• Learn how to use the tools available to you. Every platform has its own requirements for creating content. Moreover, working confidently on these popular sites demands a strong grasp of how to use visuals. If you are going down this path, you must know how to create powerful, effective imagery.
  • Make sure you are ready to handle the demand. As we’ve blogged, some brands have struggled to keep up with the surge in demand that happens when more shoppers are inspired to buy. Online fulfillment must be up to handling an uptick in sales.
  • Keep an eye on the competition. How are your direct competitors leveraging digital to build bridges with consumers? What can you learn from their strategies?
  • Don’t put all your eggs in one basket. Balance an online presence between the major platforms that offer value in advertising—and shoppability.

Contact True Interactive

Eager to explore how platforms like Twitter can elevate your marketing plan? Contact us. We can help.

Why Twitter Is Succeeding

Why Twitter Is Succeeding

Social media Twitter

Twitter never got the memo that predicted its failure.  As far back as 2016, pundits have been forecasting the demise of the microblogging service, citing, among other things, a lack of direction and a stagnant user base. Even when Twitter’s stock value rose in 2020, detractors dismissed the news and said the company was simply benefiting from the sudden rise of the digital economy. But this phoenix continues to rise from the ashes, and it’s time to give Twitter its due. The company has made an impressive turnaround, as evidenced by its latest earnings announcement. In fact, the company’s performance beat Wall Street expectations in many important categories.

In discussing its growth, Twitter has credited a jump in advertiser demand. Moreover, it appears as though Apple’s much-discussed privacy controls launched in 2021 are not hurting Twitter to the degree expected. Let’s take a closer look at why Twitter is succeeding.

Strong Advertising Growth

What exactly gave rise to the bump in advertising demand? The growth happened at least in part because Twitter is rolling out more features for advertisers. One example: a video tool. Per their shareholder letter, Twitter has launched a prediction model that projects the likelihood a viewer will watch a video to completion, a feature meant to meet the needs of advertisers who prioritize video completion rates. A “15-second (15s) view” bidding unit powered by the prediction model gives precedence to engaged views; according to Twitter, “Early testing has shown that [the bidding unit] drives Twitter’s highest video completion rates yet.” The data does look good: advertisers using the 15s view bid unit are seeing an 89 percent higher completion rate, at an average 25 percent lower cost per completed view.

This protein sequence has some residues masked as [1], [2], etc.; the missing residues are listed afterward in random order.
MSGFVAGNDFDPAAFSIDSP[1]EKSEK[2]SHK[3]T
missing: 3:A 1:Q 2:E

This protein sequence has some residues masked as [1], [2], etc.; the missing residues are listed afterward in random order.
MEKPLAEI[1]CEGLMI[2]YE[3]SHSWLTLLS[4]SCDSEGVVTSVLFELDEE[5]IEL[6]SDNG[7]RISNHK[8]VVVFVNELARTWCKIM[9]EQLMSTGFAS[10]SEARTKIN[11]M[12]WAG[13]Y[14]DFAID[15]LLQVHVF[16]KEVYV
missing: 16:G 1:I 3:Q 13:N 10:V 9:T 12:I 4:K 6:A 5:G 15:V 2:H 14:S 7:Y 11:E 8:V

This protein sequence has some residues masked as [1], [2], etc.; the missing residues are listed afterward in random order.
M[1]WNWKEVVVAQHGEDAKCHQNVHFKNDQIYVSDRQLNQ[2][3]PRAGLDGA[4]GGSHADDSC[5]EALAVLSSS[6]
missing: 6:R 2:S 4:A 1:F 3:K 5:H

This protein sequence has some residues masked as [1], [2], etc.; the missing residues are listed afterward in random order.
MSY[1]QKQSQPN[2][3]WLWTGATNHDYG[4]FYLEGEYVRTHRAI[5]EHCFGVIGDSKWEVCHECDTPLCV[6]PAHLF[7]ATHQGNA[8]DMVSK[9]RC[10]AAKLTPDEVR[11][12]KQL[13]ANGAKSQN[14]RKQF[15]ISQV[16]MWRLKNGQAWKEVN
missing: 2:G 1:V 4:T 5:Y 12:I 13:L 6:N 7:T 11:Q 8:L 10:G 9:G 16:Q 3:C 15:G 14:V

Strong User Growth

Of course, advertisers don’t want to be on a platform unless they know a lot of people are going to congregate there; they want those eyeballs. Twitter, like any company, has to roll out new features to entice people to visit—and linger. Twitter understands this, and their actions reflect that understanding. Per CNBC, “In the [second] quarter Twitter introduced its first subscription service, which gives users access to an Undo Tweet button and other features.” Named Twitter Blue, the subscription service is meant for “power users” who are happy to pay a monthly fee in exchange for exclusive features.

Taking a cue from the success of Clubhouse, Twitter also released its Spaces live-audio chat feature on mobile devices for all users with at least 600 followers. On Spaces, users can join virtual rooms and engage in real-time audio conversations with others. In addition, a new Tip Jar feature will enable users to send money to creators on Twitter.

Notably, the new features have the potential to appeal to brands as well as individuals: consider the fact that Twitter recently signed a deal with the NFL to use Spaces commercially. The league has committed to producing content: more than 20 Spaces, or rooms, that will air around events like the draft and Super Bowl. Per Marketing Dive, the NFL “is the first sports league to offer sponsored Twitter Spaces to brands.”

News Source

It’s also worth noting the connection between Twitter and the news. In fact, brands interested in the news-oriented world are wise to consider Twitter as part of their paid social strategy. As reported by Black Bear Design, Twitter is one of the most popular platforms on the planet: 24 percent of online adults use this microblogging service. And a whopping 86 percent of Twitter users indicate that they visit the network to get their news fix, with almost three quarters of those individuals doing so every day.

Contact True Interactive

In short, Twitter keeps on finding ways to stay relevant. Is the platform a good partner for your brand’s reach? Contact us. We can advise. Learn more about our expertise with social media platforms here.

Why Twitter Spaces Matters to Brands

Why Twitter Spaces Matters to Brands

Social media

Social audio is here. In an era of social isolation brought on by the constraints of Covid-19 living, the sound of the human voice has become a profound balm. And the resultant success of live audio apps like Clubhouse has inspired other platforms to create their own alternatives to voice-based connection. Twitter’s take on the audio phenomenon? Spaces.

What Is Twitter Spaces?